Institute for the Study of Slavery

Dr Sascha Auerbach discusses 'The Legacies of Slavery' in new video.

“Slavery and the slave trade... were crucial to the British economy in the 19th century.”   

Dr Sascha Auerbach, Director of the Institute for the Study of Slavery, discusses ‘The Legacies of Slavery’ in a new video on Faculti.Net.

Dr Auerbach discusses how the outlawing of the slave trade in Britain in 1807 and then across the Empire in 1834 impacted Britain's economy and society. One of the first to raise this debate was historian Eric Williams, who argued that as the Caribbean economy went into relative decline in the final decades of the nineteenth century, the pro-slavery political lobby lost its power and ability to defend the institution. The lobby could not preserve the protectionist trade policies that made its products competitive in an increasingly globalized market.  

Other historians however, Seymour Drescher in particular, have argued that slave trade went into decline after abolition, and that the outlawing of the trade at its height was "Econocide." Dr Auerbach then discusses how important the slave trade was for the growth of British trade, industry, and general wealth. Some historians argue that the Industrial Revolution could not have happened without the slave trade and the plantation products that were produced through slave-labour. However, others argue that Britain’s economic development was embedded in a broader sphere of trade, finance, and production that encompassed both Continental Europe and Asia. They argue that the "Atlantic Economy" was not, by itself, a large enough sector to drive such a sweeping transformation.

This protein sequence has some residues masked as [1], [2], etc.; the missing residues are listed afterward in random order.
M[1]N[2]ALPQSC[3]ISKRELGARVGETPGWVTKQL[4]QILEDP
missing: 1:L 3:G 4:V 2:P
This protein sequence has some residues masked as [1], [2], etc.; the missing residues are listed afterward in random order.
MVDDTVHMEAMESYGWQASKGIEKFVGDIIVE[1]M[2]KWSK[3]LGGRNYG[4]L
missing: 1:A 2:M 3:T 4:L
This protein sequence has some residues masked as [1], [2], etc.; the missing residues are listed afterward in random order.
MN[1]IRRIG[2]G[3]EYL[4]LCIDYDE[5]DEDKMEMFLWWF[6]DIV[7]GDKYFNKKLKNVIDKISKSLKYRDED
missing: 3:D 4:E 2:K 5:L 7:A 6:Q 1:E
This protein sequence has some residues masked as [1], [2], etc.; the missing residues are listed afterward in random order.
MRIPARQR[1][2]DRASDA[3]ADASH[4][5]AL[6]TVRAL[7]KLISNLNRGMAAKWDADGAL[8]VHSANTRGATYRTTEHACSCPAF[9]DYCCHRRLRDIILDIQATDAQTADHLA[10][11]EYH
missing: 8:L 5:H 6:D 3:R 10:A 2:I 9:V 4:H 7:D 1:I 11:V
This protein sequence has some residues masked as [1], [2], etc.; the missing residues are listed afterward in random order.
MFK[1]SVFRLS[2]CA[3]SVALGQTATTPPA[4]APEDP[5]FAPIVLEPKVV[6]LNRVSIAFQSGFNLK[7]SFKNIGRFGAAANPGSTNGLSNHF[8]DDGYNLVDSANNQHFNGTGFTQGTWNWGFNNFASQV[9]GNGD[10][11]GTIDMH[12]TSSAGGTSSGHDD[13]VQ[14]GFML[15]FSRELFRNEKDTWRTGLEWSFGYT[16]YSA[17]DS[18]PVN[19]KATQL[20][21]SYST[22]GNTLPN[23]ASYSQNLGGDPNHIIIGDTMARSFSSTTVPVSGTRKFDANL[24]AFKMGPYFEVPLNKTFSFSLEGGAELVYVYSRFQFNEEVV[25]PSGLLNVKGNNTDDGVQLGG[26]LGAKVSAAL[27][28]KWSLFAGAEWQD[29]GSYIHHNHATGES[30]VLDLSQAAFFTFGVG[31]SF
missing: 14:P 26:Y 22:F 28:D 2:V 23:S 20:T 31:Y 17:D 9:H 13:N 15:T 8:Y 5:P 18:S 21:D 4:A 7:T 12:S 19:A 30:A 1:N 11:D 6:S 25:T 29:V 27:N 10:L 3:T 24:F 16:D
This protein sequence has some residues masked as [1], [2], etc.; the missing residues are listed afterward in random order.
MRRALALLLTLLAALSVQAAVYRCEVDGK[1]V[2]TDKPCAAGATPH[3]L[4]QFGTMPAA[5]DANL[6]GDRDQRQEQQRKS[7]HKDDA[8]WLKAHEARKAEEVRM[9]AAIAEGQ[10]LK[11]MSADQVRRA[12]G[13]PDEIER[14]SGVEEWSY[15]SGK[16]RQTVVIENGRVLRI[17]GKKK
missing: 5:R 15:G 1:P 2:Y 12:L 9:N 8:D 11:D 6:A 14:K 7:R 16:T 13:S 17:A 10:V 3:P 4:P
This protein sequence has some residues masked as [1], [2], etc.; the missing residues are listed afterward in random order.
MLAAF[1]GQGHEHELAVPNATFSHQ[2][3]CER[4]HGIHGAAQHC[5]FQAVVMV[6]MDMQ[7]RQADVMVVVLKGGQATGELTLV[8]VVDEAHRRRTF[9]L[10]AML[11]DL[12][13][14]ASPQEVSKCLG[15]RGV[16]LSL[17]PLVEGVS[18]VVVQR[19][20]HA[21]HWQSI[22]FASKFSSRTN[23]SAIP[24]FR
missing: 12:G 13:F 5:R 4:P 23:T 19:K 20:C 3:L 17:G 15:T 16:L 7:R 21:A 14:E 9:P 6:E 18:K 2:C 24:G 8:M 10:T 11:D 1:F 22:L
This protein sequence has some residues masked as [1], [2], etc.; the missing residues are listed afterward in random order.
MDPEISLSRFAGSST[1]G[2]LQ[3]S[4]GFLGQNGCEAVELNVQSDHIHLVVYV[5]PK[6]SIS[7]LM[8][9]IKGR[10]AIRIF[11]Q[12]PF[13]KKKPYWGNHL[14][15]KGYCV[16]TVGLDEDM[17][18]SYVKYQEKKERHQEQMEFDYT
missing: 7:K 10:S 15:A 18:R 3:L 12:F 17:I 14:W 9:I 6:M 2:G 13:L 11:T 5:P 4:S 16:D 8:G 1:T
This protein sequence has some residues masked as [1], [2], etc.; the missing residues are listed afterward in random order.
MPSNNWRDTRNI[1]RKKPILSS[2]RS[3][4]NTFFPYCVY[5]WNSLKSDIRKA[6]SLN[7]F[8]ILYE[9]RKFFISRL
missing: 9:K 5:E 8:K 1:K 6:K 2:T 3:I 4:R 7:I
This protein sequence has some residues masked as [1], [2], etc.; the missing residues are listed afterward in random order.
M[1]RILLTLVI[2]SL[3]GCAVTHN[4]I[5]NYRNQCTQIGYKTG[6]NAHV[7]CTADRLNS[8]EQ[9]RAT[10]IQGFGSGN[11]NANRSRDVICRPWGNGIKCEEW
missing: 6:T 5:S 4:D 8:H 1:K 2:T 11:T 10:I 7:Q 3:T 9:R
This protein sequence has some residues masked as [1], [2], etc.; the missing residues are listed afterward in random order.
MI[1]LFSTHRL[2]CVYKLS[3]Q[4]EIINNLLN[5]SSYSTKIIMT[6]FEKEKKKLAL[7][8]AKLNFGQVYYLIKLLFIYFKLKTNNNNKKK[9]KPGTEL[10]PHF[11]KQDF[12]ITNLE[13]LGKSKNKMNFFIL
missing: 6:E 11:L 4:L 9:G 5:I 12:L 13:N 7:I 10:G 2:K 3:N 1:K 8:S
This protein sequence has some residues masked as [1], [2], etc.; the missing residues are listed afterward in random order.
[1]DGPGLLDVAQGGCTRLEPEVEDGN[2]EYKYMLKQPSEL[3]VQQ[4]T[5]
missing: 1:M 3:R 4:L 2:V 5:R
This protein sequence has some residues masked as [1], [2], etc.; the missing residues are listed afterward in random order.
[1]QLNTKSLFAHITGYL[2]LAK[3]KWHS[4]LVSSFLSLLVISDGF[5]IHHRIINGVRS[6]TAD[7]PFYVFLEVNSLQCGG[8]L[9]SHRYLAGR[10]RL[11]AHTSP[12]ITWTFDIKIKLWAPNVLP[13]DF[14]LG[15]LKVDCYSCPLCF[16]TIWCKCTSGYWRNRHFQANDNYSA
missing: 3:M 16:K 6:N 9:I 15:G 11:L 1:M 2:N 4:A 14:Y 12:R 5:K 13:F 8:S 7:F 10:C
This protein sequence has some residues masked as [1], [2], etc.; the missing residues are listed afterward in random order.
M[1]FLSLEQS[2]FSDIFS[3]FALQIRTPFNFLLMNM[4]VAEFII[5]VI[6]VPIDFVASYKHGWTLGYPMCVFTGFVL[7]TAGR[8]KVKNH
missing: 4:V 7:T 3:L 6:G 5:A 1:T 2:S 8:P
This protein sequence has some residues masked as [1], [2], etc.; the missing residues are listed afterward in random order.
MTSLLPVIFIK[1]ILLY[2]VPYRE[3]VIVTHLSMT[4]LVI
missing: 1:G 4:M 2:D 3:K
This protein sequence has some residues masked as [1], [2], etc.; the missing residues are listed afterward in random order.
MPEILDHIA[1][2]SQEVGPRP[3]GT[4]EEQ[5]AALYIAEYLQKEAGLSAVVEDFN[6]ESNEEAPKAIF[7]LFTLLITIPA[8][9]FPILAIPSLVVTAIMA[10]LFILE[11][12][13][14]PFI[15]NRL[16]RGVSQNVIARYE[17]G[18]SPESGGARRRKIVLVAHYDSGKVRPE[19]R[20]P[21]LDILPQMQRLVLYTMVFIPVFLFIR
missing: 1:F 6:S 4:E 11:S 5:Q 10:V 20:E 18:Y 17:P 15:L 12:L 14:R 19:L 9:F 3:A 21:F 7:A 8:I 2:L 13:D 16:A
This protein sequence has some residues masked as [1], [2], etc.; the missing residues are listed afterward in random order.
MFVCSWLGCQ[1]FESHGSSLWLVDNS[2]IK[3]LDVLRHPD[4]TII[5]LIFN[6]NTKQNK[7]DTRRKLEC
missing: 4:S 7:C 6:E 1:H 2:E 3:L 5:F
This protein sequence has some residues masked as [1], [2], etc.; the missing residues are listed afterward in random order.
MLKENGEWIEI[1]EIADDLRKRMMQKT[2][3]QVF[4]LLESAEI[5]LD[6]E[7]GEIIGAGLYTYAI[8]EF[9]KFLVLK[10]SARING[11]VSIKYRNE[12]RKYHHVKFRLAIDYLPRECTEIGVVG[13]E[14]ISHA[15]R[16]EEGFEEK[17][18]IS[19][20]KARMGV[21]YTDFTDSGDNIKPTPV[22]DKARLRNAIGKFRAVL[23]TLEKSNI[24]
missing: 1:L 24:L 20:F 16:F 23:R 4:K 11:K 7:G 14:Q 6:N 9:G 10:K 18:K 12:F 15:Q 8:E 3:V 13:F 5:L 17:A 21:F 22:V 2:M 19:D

Dr Auerbach also discusses how, in the wake of abolition and emancipation, Britain positioned itself as the leading abolitionist power and the “moral pioneer” among European nations. This “moral superiority” was a key element of the British Empire’s expansion in the nineteenth century and of the justification of this expansion as a ‘civilising mission’. However, as historians of enslavement have argued, abolition only came after the British had garnered several centuries of profit from the slave trade and the products of slave-labour. Britain's claims to moral superiority over her imperial rivals were further undercut, Dr. Auerbach argues in his new book, The Overseer State (Cambridge, 2024), by the coerced importation of millions of Indian and Chinese indentured labourers to replace former slaves in the global plantation workforce.  

You can watch the video here: 

Posted on Thursday 8th February 2024

Institute for the Study of Slavery

University of Nottingham
University Park
Nottingham, NG7 2RD